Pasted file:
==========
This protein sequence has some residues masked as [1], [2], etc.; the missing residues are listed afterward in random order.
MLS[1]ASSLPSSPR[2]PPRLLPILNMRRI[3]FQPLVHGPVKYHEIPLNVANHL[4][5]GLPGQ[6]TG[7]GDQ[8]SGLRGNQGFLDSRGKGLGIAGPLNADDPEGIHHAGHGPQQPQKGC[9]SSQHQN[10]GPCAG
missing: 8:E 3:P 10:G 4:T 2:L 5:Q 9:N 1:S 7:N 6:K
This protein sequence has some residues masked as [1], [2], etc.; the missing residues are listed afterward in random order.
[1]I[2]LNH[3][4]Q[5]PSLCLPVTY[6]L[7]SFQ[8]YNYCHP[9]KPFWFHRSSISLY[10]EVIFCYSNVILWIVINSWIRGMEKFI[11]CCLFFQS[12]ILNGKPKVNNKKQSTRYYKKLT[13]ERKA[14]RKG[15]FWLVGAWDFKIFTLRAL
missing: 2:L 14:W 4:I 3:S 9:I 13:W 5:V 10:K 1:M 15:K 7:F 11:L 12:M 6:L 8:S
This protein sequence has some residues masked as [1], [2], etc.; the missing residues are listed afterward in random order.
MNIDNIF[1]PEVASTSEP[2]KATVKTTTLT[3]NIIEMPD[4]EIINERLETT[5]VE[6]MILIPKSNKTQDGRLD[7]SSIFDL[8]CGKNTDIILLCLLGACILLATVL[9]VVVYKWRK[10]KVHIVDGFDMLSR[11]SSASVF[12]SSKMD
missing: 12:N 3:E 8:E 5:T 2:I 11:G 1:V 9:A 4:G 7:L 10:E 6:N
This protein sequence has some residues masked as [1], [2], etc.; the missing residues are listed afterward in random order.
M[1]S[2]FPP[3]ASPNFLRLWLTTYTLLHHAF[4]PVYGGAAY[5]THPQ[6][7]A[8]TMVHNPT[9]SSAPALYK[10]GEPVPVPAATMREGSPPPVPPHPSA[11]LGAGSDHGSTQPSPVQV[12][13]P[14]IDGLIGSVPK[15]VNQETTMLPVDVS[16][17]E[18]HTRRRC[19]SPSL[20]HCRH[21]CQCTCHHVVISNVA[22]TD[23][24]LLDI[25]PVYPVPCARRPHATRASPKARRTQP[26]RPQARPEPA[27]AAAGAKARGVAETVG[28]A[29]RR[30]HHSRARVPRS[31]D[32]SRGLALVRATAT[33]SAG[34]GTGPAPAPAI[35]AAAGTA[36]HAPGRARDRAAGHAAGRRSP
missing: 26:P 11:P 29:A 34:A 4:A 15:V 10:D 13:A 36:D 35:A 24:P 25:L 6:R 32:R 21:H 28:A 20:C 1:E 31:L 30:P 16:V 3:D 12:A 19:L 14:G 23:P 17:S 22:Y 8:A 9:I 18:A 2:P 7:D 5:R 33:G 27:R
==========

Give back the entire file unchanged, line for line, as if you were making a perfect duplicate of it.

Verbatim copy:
This protein sequence has some residues masked as [1], [2], etc.; the missing residues are listed afterward in random order.
MLS[1]ASSLPSSPR[2]PPRLLPILNMRRI[3]FQPLVHGPVKYHEIPLNVANHL[4][5]GLPGQ[6]TG[7]GDQ[8]SGLRGNQGFLDSRGKGLGIAGPLNADDPEGIHHAGHGPQQPQKGC[9]SSQHQN[10]GPCAG
missing: 8:E 3:P 10:G 4:T 2:L 5:Q 9:N 1:S 7:N 6:K
This protein sequence has some residues masked as [1], [2], etc.; the missing residues are listed afterward in random order.
[1]I[2]LNH[3][4]Q[5]PSLCLPVTY[6]L[7]SFQ[8]YNYCHP[9]KPFWFHRSSISLY[10]EVIFCYSNVILWIVINSWIRGMEKFI[11]CCLFFQS[12]ILNGKPKVNNKKQSTRYYKKLT[13]ERKA[14]RKG[15]FWLVGAWDFKIFTLRAL
missing: 2:L 14:W 4:I 3:S 9:I 13:W 5:V 10:K 1:M 15:K 7:F 11:L 12:M 6:L 8:S
This protein sequence has some residues masked as [1], [2], etc.; the missing residues are listed afterward in random order.
MNIDNIF[1]PEVASTSEP[2]KATVKTTTLT[3]NIIEMPD[4]EIINERLETT[5]VE[6]MILIPKSNKTQDGRLD[7]SSIFDL[8]CGKNTDIILLCLLGACILLATVL[9]VVVYKWRK[10]KVHIVDGFDMLSR[11]SSASVF[12]SSKMD
missing: 12:N 3:E 8:E 5:T 2:I 11:G 1:V 9:A 4:G 7:L 10:E 6:N
This protein sequence has some residues masked as [1], [2], etc.; the missing residues are listed afterward in random order.
M[1]S[2]FPP[3]ASPNFLRLWLTTYTLLHHAF[4]PVYGGAAY[5]THPQ[6][7]A[8]TMVHNPT[9]SSAPALYK[10]GEPVPVPAATMREGSPPPVPPHPSA[11]LGAGSDHGSTQPSPVQV[12][13]P[14]IDGLIGSVPK[15]VNQETTMLPVDVS[16][17]E[18]HTRRRC[19]SPSL[20]HCRH[21]CQCTCHHVVISNVA[22]TD[23][24]LLDI[25]PVYPVPCARRPHATRASPKARRTQP[26]RPQARPEPA[27]AAAGAKARGVAETVG[28]A[29]RR[30]HHSRARVPRS[31]D[32]SRGLALVRATAT[33]SAG[34]GTGPAPAPAI[35]AAAGTA[36]HAPGRARDRAAGHAAGRRSP
missing: 26:P 11:P 29:A 34:A 4:A 15:V 10:D 13:A 36:D 35:A 24:P 25:L 6:R 32:R 21:H 28:A 20:C 1:E 31:L 30:P 16:V 3:D 12:A 19:L 14:G 23:P 17:S 22:Y 8:A 9:I 18:A 2:P 7:D 5:R 33:G 27:R